They all laughed again. Stephen tried to laugh with them. He felt his whole body hot and confused in a moment. What was the right answer to the question? He had given two and still Wells laughed. But Wells must know the right answer for he was in third of grammar. He tried to think of Wells's mother but he did not dare to raise his eyes to Wells's face.
(And in addition to thinking this sounds great, I am identifying with it -- I can feel myself getting hot and confused as I try and figure out how to make the boys stop laughing at me...)
You know what book this is reminding me of in its opening pages, is Boy by Roald Dahl.
We saw this video of Robert Frost reading his most famous (? -- I think) poem last night -- I had never heard Frost reading before and was really struck by the hypnotic, incantatory quality of his voice. Also he reads a little faster than I would have pictured.
"And I created the mouth and the lips of the mouth, to imprison ambiguous smiles; and the teeth of the mouth to keep watch on the absurdities that enter our mouths.
"I created the tongue of the mouth, the tongue which man tore from her proper role, making her learn to speak... She, she, the gorgeous bather, torn forever from her proper role, aquatic, purely sensual."
My parachute began to fall vertiginously. Such is the force of the attraction from death, from the open sepulchre.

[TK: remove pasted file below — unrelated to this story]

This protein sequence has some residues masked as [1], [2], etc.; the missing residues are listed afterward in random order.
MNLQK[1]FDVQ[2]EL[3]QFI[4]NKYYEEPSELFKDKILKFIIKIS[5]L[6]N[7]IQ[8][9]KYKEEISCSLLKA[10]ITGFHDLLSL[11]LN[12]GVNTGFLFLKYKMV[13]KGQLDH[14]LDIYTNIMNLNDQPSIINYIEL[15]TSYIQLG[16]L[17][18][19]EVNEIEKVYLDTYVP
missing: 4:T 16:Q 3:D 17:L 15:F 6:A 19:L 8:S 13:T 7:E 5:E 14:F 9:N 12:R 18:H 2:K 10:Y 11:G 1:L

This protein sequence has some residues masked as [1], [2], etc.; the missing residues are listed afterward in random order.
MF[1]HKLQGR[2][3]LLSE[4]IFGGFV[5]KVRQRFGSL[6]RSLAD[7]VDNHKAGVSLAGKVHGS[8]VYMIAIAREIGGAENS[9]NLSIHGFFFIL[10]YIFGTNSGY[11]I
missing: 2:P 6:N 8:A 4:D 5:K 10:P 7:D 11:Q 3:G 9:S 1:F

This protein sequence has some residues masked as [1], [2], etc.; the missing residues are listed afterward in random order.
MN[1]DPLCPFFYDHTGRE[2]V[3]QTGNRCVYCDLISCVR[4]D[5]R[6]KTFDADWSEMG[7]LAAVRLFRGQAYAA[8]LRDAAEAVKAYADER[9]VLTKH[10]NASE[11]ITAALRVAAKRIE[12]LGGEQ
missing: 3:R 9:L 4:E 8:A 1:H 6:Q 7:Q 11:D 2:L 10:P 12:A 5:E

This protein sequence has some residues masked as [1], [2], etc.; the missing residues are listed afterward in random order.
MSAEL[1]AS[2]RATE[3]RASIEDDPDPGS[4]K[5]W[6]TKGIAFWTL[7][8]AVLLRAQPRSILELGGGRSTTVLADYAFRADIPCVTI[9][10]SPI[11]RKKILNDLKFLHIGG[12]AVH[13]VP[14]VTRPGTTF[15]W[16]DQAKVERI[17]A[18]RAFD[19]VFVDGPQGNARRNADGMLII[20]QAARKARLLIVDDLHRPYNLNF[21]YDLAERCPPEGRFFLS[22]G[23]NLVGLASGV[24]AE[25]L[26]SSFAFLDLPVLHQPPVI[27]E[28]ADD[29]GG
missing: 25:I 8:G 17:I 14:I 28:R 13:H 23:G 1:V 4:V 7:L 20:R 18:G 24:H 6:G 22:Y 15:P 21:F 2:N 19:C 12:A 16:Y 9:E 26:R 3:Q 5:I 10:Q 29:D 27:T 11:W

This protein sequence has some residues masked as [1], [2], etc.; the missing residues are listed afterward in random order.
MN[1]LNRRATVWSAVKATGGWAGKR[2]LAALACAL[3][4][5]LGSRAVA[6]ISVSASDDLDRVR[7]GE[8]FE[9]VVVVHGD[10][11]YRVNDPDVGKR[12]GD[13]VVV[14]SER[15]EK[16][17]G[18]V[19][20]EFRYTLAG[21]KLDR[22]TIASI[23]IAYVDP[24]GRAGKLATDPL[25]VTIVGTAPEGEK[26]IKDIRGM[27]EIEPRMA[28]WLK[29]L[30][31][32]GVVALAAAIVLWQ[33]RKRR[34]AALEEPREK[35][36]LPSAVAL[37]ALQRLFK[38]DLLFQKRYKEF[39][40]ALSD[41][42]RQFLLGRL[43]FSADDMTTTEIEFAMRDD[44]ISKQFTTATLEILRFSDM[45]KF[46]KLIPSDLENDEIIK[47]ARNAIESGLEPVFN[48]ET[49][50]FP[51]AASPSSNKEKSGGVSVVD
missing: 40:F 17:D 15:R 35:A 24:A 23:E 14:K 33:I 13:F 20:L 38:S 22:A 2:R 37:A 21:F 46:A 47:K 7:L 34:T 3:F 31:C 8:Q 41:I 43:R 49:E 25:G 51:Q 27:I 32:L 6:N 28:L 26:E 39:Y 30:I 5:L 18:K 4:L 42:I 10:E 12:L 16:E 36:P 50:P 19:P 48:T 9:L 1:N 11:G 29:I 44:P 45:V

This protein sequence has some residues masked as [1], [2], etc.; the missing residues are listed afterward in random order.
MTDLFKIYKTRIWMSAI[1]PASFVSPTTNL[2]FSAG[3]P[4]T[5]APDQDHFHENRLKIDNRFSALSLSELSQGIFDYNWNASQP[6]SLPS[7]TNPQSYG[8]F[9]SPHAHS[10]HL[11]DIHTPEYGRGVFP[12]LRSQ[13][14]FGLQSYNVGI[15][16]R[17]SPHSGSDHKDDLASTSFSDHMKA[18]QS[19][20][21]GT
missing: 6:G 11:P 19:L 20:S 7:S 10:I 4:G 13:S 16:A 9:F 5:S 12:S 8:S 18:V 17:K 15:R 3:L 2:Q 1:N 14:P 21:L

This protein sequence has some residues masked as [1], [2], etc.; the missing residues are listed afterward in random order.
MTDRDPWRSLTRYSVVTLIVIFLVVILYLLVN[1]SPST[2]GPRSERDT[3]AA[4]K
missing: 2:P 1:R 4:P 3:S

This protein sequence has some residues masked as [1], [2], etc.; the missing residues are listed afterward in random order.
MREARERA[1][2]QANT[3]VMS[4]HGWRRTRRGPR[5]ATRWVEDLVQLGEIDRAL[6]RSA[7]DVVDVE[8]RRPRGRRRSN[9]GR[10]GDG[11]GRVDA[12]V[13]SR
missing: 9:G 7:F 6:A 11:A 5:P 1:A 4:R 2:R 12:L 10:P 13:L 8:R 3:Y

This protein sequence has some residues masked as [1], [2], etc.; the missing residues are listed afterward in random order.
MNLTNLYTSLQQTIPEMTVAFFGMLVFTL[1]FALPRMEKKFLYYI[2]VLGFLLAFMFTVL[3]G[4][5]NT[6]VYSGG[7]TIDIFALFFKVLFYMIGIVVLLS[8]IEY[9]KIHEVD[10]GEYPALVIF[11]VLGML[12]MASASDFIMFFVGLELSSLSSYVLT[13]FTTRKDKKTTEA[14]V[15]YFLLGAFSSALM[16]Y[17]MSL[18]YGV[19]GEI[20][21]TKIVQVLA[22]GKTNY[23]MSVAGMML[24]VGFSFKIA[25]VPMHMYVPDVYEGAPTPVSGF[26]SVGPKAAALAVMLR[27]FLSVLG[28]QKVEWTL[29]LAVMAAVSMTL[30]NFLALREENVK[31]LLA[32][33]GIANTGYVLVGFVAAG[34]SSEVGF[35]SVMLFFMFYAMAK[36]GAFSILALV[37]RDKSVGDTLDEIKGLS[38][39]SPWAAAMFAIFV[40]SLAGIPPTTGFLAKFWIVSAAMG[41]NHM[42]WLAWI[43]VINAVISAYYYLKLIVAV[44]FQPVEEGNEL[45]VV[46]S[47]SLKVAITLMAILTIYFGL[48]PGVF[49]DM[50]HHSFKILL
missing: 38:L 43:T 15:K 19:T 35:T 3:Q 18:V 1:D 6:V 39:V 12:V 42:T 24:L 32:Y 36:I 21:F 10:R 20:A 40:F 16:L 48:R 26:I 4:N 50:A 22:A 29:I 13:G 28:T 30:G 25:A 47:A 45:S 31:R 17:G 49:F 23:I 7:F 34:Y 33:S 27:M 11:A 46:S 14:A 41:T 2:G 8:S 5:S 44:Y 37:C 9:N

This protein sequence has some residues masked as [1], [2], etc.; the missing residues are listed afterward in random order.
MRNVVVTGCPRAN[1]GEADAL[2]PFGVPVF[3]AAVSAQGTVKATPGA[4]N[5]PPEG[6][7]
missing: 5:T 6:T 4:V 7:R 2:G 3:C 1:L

You must believe it, the tomb holds more power than the eyes of my beloved -- the open tomb and all its charms. And I'm saying this to you, to you who when you are smiling, you make me think about the beginning of the world.
My parachute became entangled with an extinguished star, one which went conscientiously about its orbit as if it were not aware of the futility of its efforts.
And making good use of this well-earned respite, I proceeded to fill in, with my profound thoughts, the blank squares of my gameboard:
"Authentic song is arson. Poetry weaves herself through every thing, she lights the way for her consumations with her shivers of ecstasy, of agony.
"One must write in a tongue which is not one's mother tongue.
"The four cardinal points are three: the South and the North.
"A poem is a thing which is coming into being.
"A poem is a thing which never exists, which must exist.
"A poem is a thing which never has existed, which could never exist.
"Flee from the sublime external, unless you want to die brought low by the wind.
"If I did not commit some madness at least once every year, I would surely go mad."
Thanks are due Joyelle McSweeney and Johannes Göransson of Montevidayo for making available these recordings of Raúl Zurita and his translator Daniel Borzutsky, appearing together at Notre Dame last month. They are reading from Zurita's book Canto a su amor desaparecido (1985), newly published in translation.
Zurita is my favorite reader of any poet I have heard reading. Such a beautiful voice, such a magnificent connection with his words. They are tragic words and bitter, and Borzutsky's translation communicates their tragedy and their bitterness clearly -- even if he is not in Zurita's class as a reader...
Pegado, pegado a las rocas, al mar y a las montañas.
Murió mi chica, murió mi chico, desaparecieron todos.